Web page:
Were A record domain names ever limited to 23 characters?

bmanning at vacation.karoshi.com bmanning at vacation.karoshi.com
Mon Oct 10 19:50:44 CDT 2011


 back in the day,

 abcdefghijklmnopqrstuvwxyz1234567890ABCDEFGHIJKLMNOPQRSTUVWXYZ.ca.us.

 existed to test the length of DNS label.  circa 1992

 ^b.com also existed (yes, we considered ^p)


 the heady days of DNS evolution!

/bill


On Fri, Oct 07, 2011 at 06:16:46PM -0700, Owen DeLong wrote:
> NSI was never the only registrar. They were just the only registrar
> for COM, ORG, NET, EDU, and possibly a few other TLDs, but,
> they were, for example, never the registrar for US or many other
> CCTLDs.
> 
> Therefore, it was not internet wide, though I will admit that it did
> cover most of the widely known gTLDs.
> 
> Owen
> 
> On Oct 7, 2011, at 4:45 PM, steve pirk [egrep] wrote:
> 
> > It turns out it was an artificial limitation on Network Solution's part.
> > Being the only registrar at the time, it was pretty much internet wide at
> > that point, contrary to the RFC spec.
> > 
> > What was so funny was that someone got Internic/Network Solutions to up the
> > limit. Apparently just to save some money on reprinting movie posters... ok,
> > so they would have had to change some trailers...
> > ;-]
> > 
> > On Fri, Oct 7, 2011 at 16:39, Jimmy Hess <mysidia at gmail.com> wrote:
> > 
> >> On Fri, Sep 30, 2011 at 10:32 PM, Joe Hamelin <joe at nethead.com> wrote:
> >>> I remember tales from when there was an eight character limit.  But that
> >> was
> >>> back when you didn't have to pay for them and they assigned you a class-c
> >>> block automatically.  Of course it took six weeks to register because
> >> there
> >>> was only one person running the registry.
> >> 
> >> You may be referring to a limitation of a certain OS regarding a
> >> hostname; or some network's policy.
> >> But the DNS protocol itself never had a limit of 8 characters.
> >> When we are talking about the contents of "A" record names,
> >>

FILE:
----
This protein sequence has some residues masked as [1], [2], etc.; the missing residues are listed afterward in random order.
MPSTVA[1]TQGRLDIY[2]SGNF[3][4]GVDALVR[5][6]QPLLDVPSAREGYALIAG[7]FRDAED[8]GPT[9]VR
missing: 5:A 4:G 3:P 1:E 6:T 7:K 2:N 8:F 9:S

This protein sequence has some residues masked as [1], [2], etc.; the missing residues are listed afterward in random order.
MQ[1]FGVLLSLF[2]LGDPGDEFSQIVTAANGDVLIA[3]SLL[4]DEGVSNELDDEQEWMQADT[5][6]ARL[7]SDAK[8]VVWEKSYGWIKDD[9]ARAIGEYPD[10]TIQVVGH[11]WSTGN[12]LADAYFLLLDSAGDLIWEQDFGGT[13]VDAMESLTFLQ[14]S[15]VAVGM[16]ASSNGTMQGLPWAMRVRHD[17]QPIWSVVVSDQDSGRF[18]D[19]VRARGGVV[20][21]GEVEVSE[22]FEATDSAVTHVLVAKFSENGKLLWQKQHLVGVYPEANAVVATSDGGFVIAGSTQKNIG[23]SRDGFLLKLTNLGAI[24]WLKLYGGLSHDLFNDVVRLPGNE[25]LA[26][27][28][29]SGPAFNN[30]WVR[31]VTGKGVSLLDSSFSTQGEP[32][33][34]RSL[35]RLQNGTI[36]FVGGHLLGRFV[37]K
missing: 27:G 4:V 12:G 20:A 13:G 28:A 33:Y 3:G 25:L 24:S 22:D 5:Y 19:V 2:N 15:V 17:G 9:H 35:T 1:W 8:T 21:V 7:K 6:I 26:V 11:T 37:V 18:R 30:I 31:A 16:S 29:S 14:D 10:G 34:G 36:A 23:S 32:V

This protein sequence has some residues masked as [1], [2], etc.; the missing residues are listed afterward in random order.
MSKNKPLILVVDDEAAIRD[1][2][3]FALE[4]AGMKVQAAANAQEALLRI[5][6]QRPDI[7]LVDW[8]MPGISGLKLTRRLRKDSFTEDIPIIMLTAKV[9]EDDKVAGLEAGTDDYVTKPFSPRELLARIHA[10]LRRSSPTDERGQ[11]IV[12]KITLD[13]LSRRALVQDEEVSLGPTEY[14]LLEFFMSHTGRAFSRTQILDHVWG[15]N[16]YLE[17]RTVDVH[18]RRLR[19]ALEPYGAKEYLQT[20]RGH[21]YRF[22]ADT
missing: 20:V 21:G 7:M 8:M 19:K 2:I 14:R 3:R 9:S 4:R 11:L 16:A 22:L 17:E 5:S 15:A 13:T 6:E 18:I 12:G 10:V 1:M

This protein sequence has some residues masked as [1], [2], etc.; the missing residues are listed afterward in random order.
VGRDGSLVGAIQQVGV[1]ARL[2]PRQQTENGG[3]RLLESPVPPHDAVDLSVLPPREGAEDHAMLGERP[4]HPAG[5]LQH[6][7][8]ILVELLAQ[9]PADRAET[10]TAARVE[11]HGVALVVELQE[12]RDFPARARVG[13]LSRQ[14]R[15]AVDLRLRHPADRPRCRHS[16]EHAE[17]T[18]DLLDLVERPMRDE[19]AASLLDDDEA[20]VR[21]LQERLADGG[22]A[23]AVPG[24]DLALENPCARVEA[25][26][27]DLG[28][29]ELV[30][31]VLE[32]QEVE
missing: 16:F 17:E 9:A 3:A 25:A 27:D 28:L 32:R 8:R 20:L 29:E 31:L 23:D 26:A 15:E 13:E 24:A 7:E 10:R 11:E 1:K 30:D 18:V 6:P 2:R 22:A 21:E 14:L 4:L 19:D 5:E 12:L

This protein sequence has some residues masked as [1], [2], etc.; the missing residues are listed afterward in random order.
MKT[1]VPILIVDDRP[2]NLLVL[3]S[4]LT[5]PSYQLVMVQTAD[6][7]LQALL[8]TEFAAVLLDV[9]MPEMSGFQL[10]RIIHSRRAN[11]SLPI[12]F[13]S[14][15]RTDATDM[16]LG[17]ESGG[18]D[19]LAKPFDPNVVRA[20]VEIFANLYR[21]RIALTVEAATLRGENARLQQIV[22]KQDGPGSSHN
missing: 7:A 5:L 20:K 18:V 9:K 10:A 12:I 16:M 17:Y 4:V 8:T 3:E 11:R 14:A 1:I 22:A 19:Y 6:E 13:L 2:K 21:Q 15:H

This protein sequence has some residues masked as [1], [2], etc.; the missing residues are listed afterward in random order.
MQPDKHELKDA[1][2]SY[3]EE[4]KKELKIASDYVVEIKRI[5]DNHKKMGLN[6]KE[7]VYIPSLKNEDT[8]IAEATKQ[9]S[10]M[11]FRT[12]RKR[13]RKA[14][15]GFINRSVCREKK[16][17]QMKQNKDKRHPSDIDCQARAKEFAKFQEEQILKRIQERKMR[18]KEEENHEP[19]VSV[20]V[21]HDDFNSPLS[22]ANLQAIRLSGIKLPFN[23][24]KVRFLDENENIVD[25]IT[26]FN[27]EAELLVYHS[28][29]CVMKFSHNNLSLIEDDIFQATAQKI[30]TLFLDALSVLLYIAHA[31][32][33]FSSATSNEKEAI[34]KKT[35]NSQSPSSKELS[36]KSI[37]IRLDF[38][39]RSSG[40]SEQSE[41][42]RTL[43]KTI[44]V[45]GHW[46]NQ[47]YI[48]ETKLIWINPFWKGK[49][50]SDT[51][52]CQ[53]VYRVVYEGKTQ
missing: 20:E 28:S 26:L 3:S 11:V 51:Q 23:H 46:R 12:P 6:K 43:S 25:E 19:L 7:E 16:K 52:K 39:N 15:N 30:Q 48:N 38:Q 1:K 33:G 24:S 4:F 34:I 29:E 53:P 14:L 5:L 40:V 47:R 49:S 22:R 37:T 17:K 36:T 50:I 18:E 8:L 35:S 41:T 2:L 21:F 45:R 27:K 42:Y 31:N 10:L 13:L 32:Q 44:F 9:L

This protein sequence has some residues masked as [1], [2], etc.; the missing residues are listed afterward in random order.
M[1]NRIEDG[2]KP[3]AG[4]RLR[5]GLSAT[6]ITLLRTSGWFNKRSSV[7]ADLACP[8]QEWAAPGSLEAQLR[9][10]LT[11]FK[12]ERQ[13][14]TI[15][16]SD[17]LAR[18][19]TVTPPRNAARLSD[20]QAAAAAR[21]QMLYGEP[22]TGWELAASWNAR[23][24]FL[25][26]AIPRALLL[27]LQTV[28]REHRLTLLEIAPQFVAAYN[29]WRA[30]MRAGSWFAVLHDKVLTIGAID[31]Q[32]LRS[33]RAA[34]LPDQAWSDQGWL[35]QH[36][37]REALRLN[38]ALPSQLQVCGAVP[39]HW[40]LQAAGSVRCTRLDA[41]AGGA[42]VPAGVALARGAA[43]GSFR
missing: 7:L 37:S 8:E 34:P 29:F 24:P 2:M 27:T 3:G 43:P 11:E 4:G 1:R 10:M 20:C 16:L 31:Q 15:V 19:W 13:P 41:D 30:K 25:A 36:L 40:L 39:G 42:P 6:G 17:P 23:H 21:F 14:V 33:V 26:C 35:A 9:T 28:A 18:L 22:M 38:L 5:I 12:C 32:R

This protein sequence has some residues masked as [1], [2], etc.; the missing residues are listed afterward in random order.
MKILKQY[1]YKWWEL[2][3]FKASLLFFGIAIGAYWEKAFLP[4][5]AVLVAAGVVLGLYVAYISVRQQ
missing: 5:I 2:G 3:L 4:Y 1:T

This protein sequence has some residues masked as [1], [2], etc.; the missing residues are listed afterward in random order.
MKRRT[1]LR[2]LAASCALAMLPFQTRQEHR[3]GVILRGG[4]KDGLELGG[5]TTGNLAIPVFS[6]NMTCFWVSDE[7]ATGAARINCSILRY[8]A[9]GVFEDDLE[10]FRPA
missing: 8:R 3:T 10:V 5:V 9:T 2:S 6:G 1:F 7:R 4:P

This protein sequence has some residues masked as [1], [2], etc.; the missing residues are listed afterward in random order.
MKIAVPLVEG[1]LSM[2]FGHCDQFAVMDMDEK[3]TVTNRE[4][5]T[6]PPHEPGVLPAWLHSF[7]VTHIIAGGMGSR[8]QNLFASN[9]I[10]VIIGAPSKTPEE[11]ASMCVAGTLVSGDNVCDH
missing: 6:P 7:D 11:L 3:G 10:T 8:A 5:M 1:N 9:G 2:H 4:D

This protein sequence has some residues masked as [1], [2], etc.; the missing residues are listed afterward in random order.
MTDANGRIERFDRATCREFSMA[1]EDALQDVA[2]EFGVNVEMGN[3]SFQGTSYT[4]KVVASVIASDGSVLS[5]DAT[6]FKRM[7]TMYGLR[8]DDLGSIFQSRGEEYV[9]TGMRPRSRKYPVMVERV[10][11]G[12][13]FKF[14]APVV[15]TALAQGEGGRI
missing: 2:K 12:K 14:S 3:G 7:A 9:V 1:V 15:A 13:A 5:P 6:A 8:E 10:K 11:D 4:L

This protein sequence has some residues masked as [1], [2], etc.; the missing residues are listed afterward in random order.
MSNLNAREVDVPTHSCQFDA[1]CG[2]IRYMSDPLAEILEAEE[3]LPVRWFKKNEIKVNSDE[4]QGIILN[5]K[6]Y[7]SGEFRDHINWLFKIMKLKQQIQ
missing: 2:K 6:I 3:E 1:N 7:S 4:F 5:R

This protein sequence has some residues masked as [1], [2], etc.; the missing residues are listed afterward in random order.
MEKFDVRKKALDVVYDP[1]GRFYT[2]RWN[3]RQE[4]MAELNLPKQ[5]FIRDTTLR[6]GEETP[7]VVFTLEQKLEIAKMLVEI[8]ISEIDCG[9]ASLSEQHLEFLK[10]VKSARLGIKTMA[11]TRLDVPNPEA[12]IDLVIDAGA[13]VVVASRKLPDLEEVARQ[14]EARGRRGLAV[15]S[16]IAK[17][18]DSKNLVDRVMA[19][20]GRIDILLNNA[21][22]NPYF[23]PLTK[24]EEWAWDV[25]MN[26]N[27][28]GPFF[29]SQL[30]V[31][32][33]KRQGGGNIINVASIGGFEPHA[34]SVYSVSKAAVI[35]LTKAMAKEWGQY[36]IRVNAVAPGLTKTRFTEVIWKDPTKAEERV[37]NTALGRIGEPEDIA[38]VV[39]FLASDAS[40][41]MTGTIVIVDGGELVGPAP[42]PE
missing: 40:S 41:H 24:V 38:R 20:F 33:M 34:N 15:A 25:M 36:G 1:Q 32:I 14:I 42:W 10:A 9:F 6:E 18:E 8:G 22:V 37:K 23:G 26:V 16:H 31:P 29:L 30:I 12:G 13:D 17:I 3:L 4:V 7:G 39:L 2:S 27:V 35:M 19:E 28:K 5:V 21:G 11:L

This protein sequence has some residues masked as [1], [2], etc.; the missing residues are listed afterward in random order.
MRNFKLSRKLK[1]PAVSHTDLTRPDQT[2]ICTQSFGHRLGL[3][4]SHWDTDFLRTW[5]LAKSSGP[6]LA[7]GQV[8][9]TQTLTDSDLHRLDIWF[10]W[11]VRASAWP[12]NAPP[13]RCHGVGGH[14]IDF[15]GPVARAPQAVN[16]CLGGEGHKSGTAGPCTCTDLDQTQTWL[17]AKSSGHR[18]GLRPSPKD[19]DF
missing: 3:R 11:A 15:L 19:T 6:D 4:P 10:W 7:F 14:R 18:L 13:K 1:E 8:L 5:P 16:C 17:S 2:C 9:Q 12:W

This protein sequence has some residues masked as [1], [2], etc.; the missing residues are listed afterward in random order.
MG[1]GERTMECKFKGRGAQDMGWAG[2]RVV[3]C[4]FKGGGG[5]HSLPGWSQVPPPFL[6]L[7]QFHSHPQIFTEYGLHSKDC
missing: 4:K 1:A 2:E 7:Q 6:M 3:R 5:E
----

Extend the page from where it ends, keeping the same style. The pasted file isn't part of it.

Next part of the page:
> >> I would refer you to
> >> http://www.rfc-editor.org/rfc/rfc2181.txt
> >> "RFC 2181
> >> Clarifications to the DNS Specification R. Elz, R. Bush
> >> [ July 1997 ] (TXT = 36989) (Updates RFC1034, RFC1035, RFC1123)
> >> (Updated-By RFC4035, RFC2535, RFC4343, RFC4033, RFC4034, RFC5452)
> >> (Status: PROPOSED STANDARD) (Stream: IETF, Area: int, WG: dnsind) "
> >> 
> >> "
> >> Elz & Bush                  Standards Track                    [Page 12]
> >> ...
> >> Occasionally it is assumed that the Domain Name System serves only
> >>  the purpose of mapping Internet host names to data, and mapping
> >>  Internet addresses to host names.  This is not correct, the DNS is a
> >>  general (if somewhat limited) hierarchical database, and can store
> >>  almost any kind of data, for almost any purpose.
> >> ...
> >> 11. Name syntax
> >> "
> >> The length of any one label is limited to between 1 and 63 octets.  A
> >> full domain
> >>  name is limited to 255 octets (including the separators).  The zero
> >>  length full name is defined as representing the root of the DNS tree,
> >>  and is typically written and displayed as ".".  Those restrictions
> >>  aside, any binary string whatever can be used as the label of any
> >>  resource record.
> >> "
> >> 
> >> --
> >> -JH
> >> 
> > 
> > 
> > 
> > -- 
> > steve pirk
> > refiamerica.org
> > "father... the sleeper has awakened..." paul atreides - dune
> > kexp.org member august '09
> 





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